Letters to the Editor

fl28 letters

Print edition : April 28, 2017

Health care

THE Cover Story (April 14) stated that “National Health Policy 2017 leaves the poor in the lurch…”. This proves that the government does not at all care about the health of poor people. Government hospitals are so overcrowded and ill-equipped that many people, especially the middle class and the rich, opt to go to private hospitals. And most private hospitals earn huge profits at the expense of people whose desperation leaves them with few choices. Does NHP 2017 have provisions to deal with such exploitation?

Mahesh Kapasi, New Delhi


THE article “Nationalism in peril” (April 14) was yet another piece of RSS/BJP/Narendra Modi bashing in which the author levelled stereotyped allegations against them while deliberately overlooking the RSS’ contributions to nation building. It is a sad reality that no other contemporary organisation has been as misunderstood and as maligned as the RSS. It is an organisation that focusses on character building and has matured under the leadership of Dr K.B. Hedgewar, M.S. Golwalkar and others, as is reflected by the increasing number of its volunteers over the years.

B. Suresh Kumar, Coimbatore, Tamil Nadu

Assembly elections

THE article “March of Hindutva” (April14) decoded the hidden agenda of the BJP in usurping power without the requisite mandate in the Assembly elections in Goa and Manipur. The manipulations were an assault on democracy. It was shocking that the States’ Governors lent themselves to the machinations of the Modi-Amit Shah duo, consigning their constitutional responsibilities to the flames. The Congress, as usual, suffers because it is in a dynastic grip of poor leadership.

The removal of Manohar Parrikar from the important Defence portfolio shows that the BJP is not taking national interests seriously. The Finance Minister cannot do justice to the Defence portfolio because he has urgent responsibilities relating to boosting GDP growth, GST implementation, and so on. The BJP’s manoeuvres in Manipur will unfortunately add fuel to the fire of Naga insurgency.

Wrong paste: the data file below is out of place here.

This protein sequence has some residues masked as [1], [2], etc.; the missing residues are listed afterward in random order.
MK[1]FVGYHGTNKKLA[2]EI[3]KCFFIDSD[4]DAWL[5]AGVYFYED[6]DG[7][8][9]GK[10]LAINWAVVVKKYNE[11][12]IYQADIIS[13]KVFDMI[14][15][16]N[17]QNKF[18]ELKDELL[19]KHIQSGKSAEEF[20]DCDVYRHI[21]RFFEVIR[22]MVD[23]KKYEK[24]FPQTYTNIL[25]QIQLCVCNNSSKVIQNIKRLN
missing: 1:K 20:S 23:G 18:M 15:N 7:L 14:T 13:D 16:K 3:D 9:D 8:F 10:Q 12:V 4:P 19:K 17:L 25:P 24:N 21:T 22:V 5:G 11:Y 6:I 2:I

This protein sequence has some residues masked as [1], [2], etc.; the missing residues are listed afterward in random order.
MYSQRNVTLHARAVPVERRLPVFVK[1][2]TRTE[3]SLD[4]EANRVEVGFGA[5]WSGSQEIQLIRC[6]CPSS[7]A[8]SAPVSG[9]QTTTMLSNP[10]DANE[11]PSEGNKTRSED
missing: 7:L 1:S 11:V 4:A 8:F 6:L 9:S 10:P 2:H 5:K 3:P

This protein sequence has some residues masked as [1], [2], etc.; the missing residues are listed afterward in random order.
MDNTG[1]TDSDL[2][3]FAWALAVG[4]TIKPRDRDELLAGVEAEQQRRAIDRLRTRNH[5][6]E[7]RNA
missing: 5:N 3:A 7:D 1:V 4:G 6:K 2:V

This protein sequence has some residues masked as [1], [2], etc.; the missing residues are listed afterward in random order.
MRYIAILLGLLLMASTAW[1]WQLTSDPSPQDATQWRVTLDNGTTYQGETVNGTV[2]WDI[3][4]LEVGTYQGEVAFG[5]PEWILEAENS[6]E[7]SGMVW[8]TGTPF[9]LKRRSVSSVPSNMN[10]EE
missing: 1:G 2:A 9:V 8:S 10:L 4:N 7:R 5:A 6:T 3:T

The BJP’s argument is that it is only doing what the Congress has done in the past. It has unleashed a political juggernaut that is crushing democratic principles, the country’s pluralistic ethos and political decorum. The country is unfortunately devoid of a worthy ruling party or a responsible opposition party.

B. Rajasekaran, Bengaluru

THE Supreme Court was right in refusing to entertain the Congress party’s plea against the Governor of Goa (“Numbers game”, April 14). When there is a hung Assembly, the party that musters support and stakes a claim to form the government is the one that will be called to do so. In this case, the BJP acted swiftly, enlisted the support of smaller parties and approached the Governor. The Congress party is at fault for moving at a leisurely pace. Therefore, the Governor’s decision to invite the BJP to form a government was just. The Congress party has, on several occasions in the past, set a wrong precedent by treating Governors as its cronies and misusing the constitutional office to serve its own needs.

K.R. Srinivasan, Secunderabad, Telangana

THE anti-incumbency factor contributed to the BJP’s massive victory. The demonetisation drive did not have much of a negative impact on voters. The decimation of the Congress party in all States except Punjab raises serious questions about Rahul Gandhi’s leadership. However saddened one might be by the BJP’s success in the recent Assembly elections, one has to give the Modi-Amit Shah combine credit for it. A grand alliance of secular and democratic forces is the need of the hour to ensure that the BJP-led National Democratic Alliance does not form the government after the 2019 Lok Sabha election. The opposition should make common cause with the sole goal of dislodging the right-wing combine.

S. Murali, Vellore, Tamil Nadu

THE BJP has every reason to feel elated after its victory in the Uttar Pradesh Assembly election, which surpassed the expectations of even the most inveterate optimists in the party (“Right on top”, March 31). There are, however, unmistakable signs that the aura that Modi’s acolytes have created around him is overshadowing the party. The image of a leader getting bigger than his party may lead to that party's inevitable decline, as exemplified by the fate of the Congress party.

Ayyasseri Raveendranath, Aranmula, Kerala

IN Uttar Pradesh, the BJP won because Mayawati’s record is not clean and Akhilesh and Mulayam were at loggerheads. The less said about Rahul Gandhi and the Congress the better. Modi’s tall promises seemed to have swayed the voters in his favour. Demonetisation did not affect the election outcome; in India, the poor seem to be happy with the impression that the rich were targeted, not realising that the rich were the least affected by demonetisation. And the number of people with black money is too low to affect the voting pattern.

M. Kumar, New Delhi


POSITIVE views on the Mughal emperor Aurangzeb come like a breath of fresh air (“New perspectives on Aurangzeb”, March 17). William Dalrymple called him a “pragmatic ruler”. But the fact remains that he was a brutal ruler who imprisoned his father and killed three of his siblings, including Murad, who had been on his side in the fight for the throne. That Aurangzeb could cross all limits of cruelty is proved by the method he used to kill Shambhaji, the eldest son of Shivaji. Aurangzeb’s negative image is unlikely to fade away.

Gadadhar Narayan Sinha, Lucknow, Uttar Pradesh

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